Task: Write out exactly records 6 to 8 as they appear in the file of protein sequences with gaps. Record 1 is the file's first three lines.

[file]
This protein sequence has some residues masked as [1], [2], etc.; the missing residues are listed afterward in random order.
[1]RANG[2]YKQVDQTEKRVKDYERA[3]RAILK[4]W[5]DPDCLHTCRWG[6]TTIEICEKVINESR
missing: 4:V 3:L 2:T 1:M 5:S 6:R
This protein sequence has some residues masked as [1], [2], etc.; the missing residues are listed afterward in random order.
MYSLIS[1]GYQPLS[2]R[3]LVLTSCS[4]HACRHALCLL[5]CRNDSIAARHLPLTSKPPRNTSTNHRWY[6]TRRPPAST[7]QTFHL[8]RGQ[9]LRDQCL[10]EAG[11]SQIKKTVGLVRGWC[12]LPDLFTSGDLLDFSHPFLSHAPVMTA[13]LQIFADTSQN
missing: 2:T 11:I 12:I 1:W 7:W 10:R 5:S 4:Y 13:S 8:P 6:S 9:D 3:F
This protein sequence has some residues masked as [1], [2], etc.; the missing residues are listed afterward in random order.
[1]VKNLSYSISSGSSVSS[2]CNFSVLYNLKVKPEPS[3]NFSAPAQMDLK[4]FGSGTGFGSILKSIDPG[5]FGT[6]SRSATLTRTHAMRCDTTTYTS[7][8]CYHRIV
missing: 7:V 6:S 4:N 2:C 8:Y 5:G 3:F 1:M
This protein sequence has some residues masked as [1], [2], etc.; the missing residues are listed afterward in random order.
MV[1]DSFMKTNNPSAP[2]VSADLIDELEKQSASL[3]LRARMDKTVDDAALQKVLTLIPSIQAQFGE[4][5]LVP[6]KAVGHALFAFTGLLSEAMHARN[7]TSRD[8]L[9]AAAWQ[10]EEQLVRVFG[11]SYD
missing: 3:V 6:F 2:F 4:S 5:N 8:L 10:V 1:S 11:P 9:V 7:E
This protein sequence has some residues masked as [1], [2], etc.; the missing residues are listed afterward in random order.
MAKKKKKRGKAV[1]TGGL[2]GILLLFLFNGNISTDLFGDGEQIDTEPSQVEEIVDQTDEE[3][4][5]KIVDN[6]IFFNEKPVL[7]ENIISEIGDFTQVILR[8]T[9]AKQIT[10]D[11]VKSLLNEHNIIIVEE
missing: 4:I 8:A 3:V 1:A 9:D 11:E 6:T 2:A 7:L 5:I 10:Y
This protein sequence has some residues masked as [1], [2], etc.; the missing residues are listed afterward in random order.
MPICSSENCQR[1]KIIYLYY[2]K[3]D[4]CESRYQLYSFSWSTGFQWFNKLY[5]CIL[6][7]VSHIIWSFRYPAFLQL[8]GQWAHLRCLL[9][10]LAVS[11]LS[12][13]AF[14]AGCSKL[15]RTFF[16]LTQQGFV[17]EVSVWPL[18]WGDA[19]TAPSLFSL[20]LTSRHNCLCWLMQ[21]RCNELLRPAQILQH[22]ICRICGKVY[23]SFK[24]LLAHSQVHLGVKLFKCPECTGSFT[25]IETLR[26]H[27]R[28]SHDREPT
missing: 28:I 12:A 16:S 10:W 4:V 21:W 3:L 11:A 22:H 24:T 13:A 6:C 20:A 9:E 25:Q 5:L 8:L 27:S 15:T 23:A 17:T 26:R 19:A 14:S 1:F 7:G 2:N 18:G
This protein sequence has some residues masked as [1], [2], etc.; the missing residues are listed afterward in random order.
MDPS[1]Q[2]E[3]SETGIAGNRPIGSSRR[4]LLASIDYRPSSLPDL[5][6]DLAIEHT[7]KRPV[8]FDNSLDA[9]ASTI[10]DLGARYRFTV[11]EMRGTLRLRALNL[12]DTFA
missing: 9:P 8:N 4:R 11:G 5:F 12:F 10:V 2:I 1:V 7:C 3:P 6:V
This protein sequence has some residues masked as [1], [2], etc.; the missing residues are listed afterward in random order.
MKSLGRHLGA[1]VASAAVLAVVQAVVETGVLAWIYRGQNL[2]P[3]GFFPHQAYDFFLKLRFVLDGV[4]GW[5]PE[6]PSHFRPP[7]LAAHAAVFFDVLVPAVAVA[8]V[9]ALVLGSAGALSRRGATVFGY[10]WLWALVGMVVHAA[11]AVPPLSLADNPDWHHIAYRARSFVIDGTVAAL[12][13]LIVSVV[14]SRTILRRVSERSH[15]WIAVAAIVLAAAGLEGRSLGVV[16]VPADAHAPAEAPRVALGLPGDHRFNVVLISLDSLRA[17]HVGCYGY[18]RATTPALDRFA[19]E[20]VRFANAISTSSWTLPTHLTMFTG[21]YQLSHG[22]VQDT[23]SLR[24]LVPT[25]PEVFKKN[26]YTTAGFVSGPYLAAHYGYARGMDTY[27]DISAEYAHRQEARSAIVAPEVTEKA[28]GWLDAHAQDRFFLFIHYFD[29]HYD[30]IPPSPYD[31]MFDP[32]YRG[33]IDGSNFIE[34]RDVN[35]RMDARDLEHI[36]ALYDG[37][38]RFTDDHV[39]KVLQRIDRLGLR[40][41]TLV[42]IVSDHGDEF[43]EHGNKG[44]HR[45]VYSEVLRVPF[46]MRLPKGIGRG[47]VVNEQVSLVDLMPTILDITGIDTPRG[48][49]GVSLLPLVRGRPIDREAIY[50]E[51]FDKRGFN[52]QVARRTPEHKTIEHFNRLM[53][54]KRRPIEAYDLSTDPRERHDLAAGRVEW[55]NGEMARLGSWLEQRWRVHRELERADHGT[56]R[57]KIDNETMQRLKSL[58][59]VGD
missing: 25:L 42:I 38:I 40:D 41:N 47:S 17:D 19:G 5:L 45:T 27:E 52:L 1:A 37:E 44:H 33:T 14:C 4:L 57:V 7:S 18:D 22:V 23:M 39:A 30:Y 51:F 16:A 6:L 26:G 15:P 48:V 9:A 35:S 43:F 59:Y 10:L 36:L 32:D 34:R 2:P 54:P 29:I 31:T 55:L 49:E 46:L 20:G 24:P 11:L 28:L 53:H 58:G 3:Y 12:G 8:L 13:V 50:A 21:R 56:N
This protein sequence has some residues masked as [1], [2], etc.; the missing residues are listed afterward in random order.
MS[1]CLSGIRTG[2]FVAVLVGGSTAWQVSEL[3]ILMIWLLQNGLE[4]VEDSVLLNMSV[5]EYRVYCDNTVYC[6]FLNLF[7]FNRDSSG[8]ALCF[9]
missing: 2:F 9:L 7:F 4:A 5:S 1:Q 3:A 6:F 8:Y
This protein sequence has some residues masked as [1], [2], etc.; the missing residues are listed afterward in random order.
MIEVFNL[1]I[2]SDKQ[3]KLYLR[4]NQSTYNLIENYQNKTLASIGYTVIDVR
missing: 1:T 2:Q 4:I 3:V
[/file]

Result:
This protein sequence has some residues masked as [1], [2], etc.; the missing residues are listed afterward in random order.
MPICSSENCQR[1]KIIYLYY[2]K[3]D[4]CESRYQLYSFSWSTGFQWFNKLY[5]CIL[6][7]VSHIIWSFRYPAFLQL[8]GQWAHLRCLL[9][10]LAVS[11]LS[12][13]AF[14]AGCSKL[15]RTFF[16]LTQQGFV[17]EVSVWPL[18]WGDA[19]TAPSLFSL[20]LTSRHNCLCWLMQ[21]RCNELLRPAQILQH[22]ICRICGKVY[23]SFK[24]LLAHSQVHLGVKLFKCPECTGSFT[25]IETLR[26]H[27]R[28]SHDREPT
missing: 28:I 12:A 16:S 10:W 4:V 21:W 3:L 11:A 22:H 24:T 13:A 6:C 20:A 9:E 25:Q 5:L 8:L 27:S 15:T 23:A 17:T 26:R 19:A 14:S 1:F 7:G 2:N 18:G
This protein sequence has some residues masked as [1], [2], etc.; the missing residues are listed afterward in random order.
MDPS[1]Q[2]E[3]SETGIAGNRPIGSSRR[4]LLASIDYRPSSLPDL[5][6]DLAIEHT[7]KRPV[8]FDNSLDA[9]ASTI[10]DLGARYRFTV[11]EMRGTLRLRALNL[12]DTFA
missing: 9:P 8:N 4:R 11:G 5:F 12:F 10:V 2:I 1:V 7:C 3:P 6:V
This protein sequence has some residues masked as [1], [2], etc.; the missing residues are listed afterward in random order.
MKSLGRHLGA[1]VASAAVLAVVQAVVETGVLAWIYRGQNL[2]P[3]GFFPHQAYDFFLKLRFVLDGV[4]GW[5]PE[6]PSHFRPP[7]LAAHAAVFFDVLVPAVAVA[8]V[9]ALVLGSAGALSRRGATVFGY[10]WLWALVGMVVHAA[11]AVPPLSLADNPDWHHIAYRARSFVIDGTVAAL[12][13]LIVSVV[14]SRTILRRVSERSH[15]WIAVAAIVLAAAGLEGRSLGVV[16]VPADAHAPAEAPRVALGLPGDHRFNVVLISLDSLRA[17]HVGCYGY[18]RATTPALDRFA[19]E[20]VRFANAISTSSWTLPTHLTMFTG[21]YQLSHG[22]VQDT[23]SLR[24]LVPT[25]PEVFKKN[26]YTTAGFVSGPYLAAHYGYARGMDTY[27]DISAEYAHRQEARSAIVAPEVTEKA[28]GWLDAHAQDRFFLFIHYFD[29]HYD[30]IPPSPYD[31]MFDP[32]YRG[33]IDGSNFIE[34]RDVN[35]RMDARDLEHI[36]ALYDG[37][38]RFTDDHV[39]KVLQRIDRLGLR[40][41]TLV[42]IVSDHGDEF[43]EHGNKG[44]HR[45]VYSEVLRVPF[46]MRLPKGIGRG[47]VVNEQVSLVDLMPTILDITGIDTPRG[48][49]GVSLLPLVRGRPIDREAIY[50]E[51]FDKRGFN[52]QVARRTPEHKTIEHFNRLM[53][54]KRRPIEAYDLSTDPRERHDLAAGRVEW[55]NGEMARLGSWLEQRWRVHRELERADHGT[56]R[57]KIDNETMQRLKSL[58][59]VGD
missing: 25:L 42:I 38:I 40:D 41:N 47:S 17:D 19:G 5:L 45:T 27:E 52:L 1:A 37:E 44:H 33:T 14:C 4:L 57:V 7:S 18:D 22:V 23:M 39:A 30:Y 51:F 16:A 6:L 26:G 15:P 48:V 9:A 35:S 43:F 59:Y 10:L 36:L 32:D 34:R 2:P 54:P 29:I 31:T 55:L 49:E 46:L 20:G 24:P 11:L 28:L 53:H 58:G 3:Y 12:G 8:L 13:V 50:A 21:R 56:N